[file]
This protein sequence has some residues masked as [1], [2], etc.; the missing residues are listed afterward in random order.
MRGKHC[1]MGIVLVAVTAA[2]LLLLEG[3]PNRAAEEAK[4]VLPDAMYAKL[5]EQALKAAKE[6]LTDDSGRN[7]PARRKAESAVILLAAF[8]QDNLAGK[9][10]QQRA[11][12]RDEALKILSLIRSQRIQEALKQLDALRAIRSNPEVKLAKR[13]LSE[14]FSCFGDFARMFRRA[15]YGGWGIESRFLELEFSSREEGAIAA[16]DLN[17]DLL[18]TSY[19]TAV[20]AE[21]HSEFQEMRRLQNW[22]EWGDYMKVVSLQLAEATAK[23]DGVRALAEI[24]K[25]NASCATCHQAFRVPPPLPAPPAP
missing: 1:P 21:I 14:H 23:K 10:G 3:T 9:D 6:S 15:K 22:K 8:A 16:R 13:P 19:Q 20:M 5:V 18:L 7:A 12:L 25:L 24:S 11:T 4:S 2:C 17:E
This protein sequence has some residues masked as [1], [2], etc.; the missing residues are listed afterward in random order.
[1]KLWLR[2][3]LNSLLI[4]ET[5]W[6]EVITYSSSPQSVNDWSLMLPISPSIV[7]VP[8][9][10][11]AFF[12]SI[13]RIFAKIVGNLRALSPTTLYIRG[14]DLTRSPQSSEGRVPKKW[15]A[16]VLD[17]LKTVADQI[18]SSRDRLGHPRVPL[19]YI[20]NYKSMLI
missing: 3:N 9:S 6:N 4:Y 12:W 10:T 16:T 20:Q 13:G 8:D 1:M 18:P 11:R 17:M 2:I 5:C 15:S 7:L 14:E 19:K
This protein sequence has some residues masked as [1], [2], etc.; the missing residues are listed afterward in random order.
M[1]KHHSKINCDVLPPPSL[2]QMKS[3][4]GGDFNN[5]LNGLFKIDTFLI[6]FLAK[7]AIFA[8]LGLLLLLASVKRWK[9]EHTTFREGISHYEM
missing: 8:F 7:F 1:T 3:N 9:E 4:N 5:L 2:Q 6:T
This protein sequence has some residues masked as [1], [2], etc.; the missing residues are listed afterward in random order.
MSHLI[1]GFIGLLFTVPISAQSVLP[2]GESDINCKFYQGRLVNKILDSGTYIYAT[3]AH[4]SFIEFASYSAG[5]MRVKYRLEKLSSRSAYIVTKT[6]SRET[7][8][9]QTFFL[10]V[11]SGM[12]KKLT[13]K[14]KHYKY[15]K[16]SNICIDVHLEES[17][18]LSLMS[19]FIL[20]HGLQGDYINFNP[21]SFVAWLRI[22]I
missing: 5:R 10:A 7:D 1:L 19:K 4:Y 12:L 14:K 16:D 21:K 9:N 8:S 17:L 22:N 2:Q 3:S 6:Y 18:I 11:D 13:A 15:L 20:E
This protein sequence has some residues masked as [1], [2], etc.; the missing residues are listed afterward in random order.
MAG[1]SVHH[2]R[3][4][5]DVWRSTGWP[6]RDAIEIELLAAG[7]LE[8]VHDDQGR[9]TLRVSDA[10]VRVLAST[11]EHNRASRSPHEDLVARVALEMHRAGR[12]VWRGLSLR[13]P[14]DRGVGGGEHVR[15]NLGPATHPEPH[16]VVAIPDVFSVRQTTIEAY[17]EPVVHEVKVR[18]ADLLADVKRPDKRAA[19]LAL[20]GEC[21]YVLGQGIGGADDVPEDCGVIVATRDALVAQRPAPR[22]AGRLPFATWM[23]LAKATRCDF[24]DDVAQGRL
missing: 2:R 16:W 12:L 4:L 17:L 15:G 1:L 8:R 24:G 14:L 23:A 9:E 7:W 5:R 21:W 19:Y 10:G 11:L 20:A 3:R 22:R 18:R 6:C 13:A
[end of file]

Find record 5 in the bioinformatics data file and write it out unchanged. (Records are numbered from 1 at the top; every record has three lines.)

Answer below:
This protein sequence has some residues masked as [1], [2], etc.; the missing residues are listed afterward in random order.
MAG[1]SVHH[2]R[3][4][5]DVWRSTGWP[6]RDAIEIELLAAG[7]LE[8]VHDDQGR[9]TLRVSDA[10]VRVLAST[11]EHNRASRSPHEDLVARVALEMHRAGR[12]VWRGLSLR[13]P[14]DRGVGGGEHVR[15]NLGPATHPEPH[16]VVAIPDVFSVRQTTIEAY[17]EPVVHEVKVR[18]ADLLADVKRPDKRAA[19]LAL[20]GEC[21]YVLGQGIGGADDVPEDCGVIVATRDALVAQRPAPR[22]AGRLPFATWM[23]LAKATRCDF[24]DDVAQGRL
missing: 2:R 16:W 12:L 4:L 17:L 15:G 1:L 8:R 24:G 14:L 23:A 9:E 7:W 5:R 21:W 19:Y 10:G 11:L 20:A 3:R 22:R 18:R 6:C 13:A